Glioblastoma (GBM) is the most common and aggressive forms of brain cancer [4,5]. GBM remains the one of deadliest of brain tumors. A guided surgical resection is the first step in treating patients with GBM [6,7]. However, even if GBM resection is successfully performed, 80% of GBMs recur within 2 cm of the original lesion [8,9,10]. There is no standard treatment for relapse. Surgery, radiation therapy, and chemotherapy or systemic therapy with bevacizumab are all options, depending on patient circumstances [11]. Typically, a patient who has surgery will receive chemotherapy, which is often combined with radiation [10]. However, despite all these treatments, the median survival time (MST) for most patients with GBM is less than one year, with a 5-year survival rate of less than 7% [12,13]. There are several challenges limiting the effective treatment of GBM [8]. First, patients can have an inoperable GBT due to tumor location, e.g., in the functional centers, which involve language, senses, vision and memory [14,15]. Second, the blood–brain barrier (BBB), due to its semipermeable properties, limits the delivery of a vast majority of cancer therapeutics, including monoclonal antibodies, antibody-drug conjugates, and hydrophilic molecules [16]. Third, GBM is characterized by heterogeneity at the cellular level, which induces different responses to anti-tumor pharmacological agents, leading to the failure of targeted therapies [17,18]. The challenge for GBM therapy is, therefore, to improve the control of tumor growth, especially for non-surgical patients.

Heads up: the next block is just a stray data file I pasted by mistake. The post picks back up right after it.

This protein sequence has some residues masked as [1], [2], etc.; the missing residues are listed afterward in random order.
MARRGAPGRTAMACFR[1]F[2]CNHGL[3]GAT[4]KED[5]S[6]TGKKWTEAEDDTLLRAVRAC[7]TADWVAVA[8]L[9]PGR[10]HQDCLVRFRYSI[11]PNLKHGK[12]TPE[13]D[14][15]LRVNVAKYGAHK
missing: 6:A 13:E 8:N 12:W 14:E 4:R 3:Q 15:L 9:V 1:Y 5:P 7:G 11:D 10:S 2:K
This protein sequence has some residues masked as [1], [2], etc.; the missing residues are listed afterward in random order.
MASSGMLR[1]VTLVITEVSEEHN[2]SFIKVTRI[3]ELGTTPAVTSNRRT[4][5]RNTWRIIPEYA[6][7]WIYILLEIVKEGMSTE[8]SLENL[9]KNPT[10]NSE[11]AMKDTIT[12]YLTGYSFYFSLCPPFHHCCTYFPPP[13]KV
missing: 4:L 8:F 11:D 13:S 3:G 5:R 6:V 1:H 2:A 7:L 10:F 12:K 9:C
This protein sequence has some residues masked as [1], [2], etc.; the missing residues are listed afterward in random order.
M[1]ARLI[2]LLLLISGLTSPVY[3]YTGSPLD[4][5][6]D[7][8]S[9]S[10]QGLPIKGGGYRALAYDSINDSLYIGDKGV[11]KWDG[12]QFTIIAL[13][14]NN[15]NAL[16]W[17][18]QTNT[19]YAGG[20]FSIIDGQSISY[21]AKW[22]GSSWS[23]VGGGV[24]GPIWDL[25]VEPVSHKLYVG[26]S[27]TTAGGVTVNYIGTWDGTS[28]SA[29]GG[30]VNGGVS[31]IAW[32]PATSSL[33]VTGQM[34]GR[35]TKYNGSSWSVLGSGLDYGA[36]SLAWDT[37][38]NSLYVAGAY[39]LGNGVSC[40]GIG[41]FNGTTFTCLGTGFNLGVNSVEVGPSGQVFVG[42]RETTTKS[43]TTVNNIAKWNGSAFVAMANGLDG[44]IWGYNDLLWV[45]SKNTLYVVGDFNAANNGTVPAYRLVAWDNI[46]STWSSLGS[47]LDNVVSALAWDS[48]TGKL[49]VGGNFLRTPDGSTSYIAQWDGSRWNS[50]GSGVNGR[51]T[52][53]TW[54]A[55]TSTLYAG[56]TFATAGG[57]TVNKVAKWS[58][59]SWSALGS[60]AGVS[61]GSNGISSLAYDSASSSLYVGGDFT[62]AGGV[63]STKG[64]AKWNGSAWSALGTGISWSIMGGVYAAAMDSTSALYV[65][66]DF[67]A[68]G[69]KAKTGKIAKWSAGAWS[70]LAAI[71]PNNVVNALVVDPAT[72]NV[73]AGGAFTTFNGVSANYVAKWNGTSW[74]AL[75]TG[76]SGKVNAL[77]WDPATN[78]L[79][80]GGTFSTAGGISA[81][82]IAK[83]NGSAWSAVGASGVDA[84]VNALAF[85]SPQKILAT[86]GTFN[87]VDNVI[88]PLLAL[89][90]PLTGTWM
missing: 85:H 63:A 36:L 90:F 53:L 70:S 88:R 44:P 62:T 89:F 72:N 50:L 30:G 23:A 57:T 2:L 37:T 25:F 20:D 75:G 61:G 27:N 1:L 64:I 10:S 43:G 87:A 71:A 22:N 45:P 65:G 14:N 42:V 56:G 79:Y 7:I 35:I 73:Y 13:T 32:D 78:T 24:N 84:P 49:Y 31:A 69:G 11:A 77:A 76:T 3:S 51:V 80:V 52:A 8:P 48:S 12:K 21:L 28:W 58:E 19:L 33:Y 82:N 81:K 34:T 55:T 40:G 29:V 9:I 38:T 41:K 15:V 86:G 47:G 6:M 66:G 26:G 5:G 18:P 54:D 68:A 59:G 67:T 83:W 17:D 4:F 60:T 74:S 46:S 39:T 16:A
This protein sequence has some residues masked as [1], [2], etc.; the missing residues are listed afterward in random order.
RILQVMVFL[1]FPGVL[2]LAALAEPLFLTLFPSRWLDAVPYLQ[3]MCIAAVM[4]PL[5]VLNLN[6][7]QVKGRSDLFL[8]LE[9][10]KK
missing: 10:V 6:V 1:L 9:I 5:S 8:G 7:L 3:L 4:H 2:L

Over the past 20 years, the innovative technology known as photodynamic therapy (PDT) has been developed for the treatment of GBM [19,20,21,22,23,24,25,26,27,28,29,30]. There are two modalities of PDT: intracavitary PDT and interstitial PDT (iPDT) (Figure 1). Intracavitary PDT is performed after the surgical resection of primary GBM with the use of an expandable balloon illumination device insufflated inside the surgical cavity [22,23]. The iPDT modality is a minimally invasive treatment for GBM without the large craniotomy that is used for non-surgical lesions or for therapy for recurrent GBM. iPDT is delivered with semiconductor lasers positioned inside the surgical cavity or directly in the tumor mass [20,24]. PDT combines a light source and nontoxic photosensitizing agents (photosensitizers, PSs). Systematically or topically administered PS is specifically accumulated in tumor tissues. Currently, the United States Food and Drug Administration (FDA) approved 5-aminolevulinic acid (5-ALA) for the fluorescence guided resection of GBMs and PDT of brain tumors [25]. 5-ALA exhibits high selectivity in terms of preferential accumulation in GBM tissues [26]. When the concentration of PS is sufficient, it is activated by exposure to light appropriated for its excitation (e.g., protoporphyrin IX (PpIX) induced by 5-ALA after its excitation with a 635 nm laser). The excited PS stimulates an energy transfer to endogenous oxygen (triplet state), leading to the generation of a singlet oxygen and resulting in tissue oxidation. In the singlet state, energy is converted to heat by internal conversion or emitted as fluorescence. In the triplet state, the energy generates the ROS-inducing damage within tumor cells by direct injury via necrosis and apoptosis or due to the occlusion of tumor vessels (thrombus formation) [19] (Figure 1). There are several clinical reports suggesting that PDT is a promising add-on therapy to the current standard of care for patients with GBM, especially in its recurrent and unresectable forms [19,20,21,22,23,24,25,26,27,28,29,30]. In the last 10 years, new PDT technologies have been developed based on the use of new-generation lasers capable of generating a singlet oxygen without PS [31,32,33]. PS-free-PDT may become a promising therapeutic approach in developing a breakthrough technology for the non-invasive treatment of GBM in children in whom PDT and radio- and chemotherapy are strongly limited, as well as in adult patients with allergic reactions to PSs. It should also be emphasized that children often show a superficial location of GBM in the brain [34,35], making the non-invasive treatment of pediatric tumors with PS-free-PDT possible.